Clostridium difficile is the most common cause of infectious diarrhea in hospitalized patients.
Recurrences are common after antibiotic therapy.
Actoxumab and bezlotoxumab are human monoclonal antibodies against Clostridium difficile toxins A and B, respectively.
Dr Mark Wilcox conducted 2 double-blind, randomized, placebo-controlled, phase 3 trials, MODIFY I and MODIFY II, involving 2655 adults receiving oral standard-of-care antibiotics for primary or recurrent Clostridium difficile infection.
Participants received an infusion of bezlotoxumab, actoxumab plus bezlotoxumab, or placebo; actoxumab alone was given in MODIFY I but discontinued after a planned interim analysis.
The team's primary end point was recurrent infection within 12 weeks after infusion in the modified intention-to-treat population.
|The rates of initial clinical cure were 80% with bezlotoxumab alone|
|New England Journal of Medicine|
In both trials, the rate of recurrent Clostridium difficile infection was significantly lower with bezlotoxumab alone than with placebo, and was significantly lower with actoxumab plus bezlotoxumab than with placebo.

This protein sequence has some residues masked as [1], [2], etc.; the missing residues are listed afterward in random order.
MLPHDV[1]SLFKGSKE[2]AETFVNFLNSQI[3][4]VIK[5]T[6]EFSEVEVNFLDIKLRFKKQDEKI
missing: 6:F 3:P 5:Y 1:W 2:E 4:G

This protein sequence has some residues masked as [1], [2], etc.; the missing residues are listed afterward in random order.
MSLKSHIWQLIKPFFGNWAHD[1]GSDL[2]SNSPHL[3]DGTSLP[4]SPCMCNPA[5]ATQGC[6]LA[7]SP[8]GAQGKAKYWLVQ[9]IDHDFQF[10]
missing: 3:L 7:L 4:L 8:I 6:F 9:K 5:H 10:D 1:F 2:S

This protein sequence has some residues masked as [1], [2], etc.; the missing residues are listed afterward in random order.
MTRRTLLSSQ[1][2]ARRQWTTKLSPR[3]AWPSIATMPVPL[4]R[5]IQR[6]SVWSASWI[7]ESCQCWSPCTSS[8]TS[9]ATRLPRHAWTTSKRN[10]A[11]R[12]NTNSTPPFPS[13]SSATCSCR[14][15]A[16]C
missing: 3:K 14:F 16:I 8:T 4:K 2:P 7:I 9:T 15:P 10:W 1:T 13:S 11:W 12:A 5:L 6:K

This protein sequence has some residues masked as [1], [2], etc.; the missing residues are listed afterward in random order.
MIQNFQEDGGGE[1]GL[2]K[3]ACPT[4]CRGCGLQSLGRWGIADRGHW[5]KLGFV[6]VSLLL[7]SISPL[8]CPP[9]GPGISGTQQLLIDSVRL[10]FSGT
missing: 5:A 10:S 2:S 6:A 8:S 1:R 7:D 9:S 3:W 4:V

In a combined data set, the team found that rates of recurrent infection were lower in both groups that received bezlotoxumab than in the placebo group in subpopulations at high risk for recurrent infection or for an adverse outcome.
The rates of initial clinical cure were 80% with bezlotoxumab alone, 73% with actoxumab plus bezlotoxumab, and 80% with placebo.
The researchers observed that the rates of sustained cure were 64%, 58%, and 54%, respectively.
The rates of adverse events were similar among these groups.
The team noted that the most common events were diarrhea and nausea.
Dr Wilcox's team comments, "Among participants receiving antibiotic treatment for primary or recurrent Clostridium difficile infection, bezlotoxumab was associated with a substantially lower rate of recurrent infection than placebo, and had a safety profile similar to that of placebo."
"The addition of actoxumab did not improve efficacy."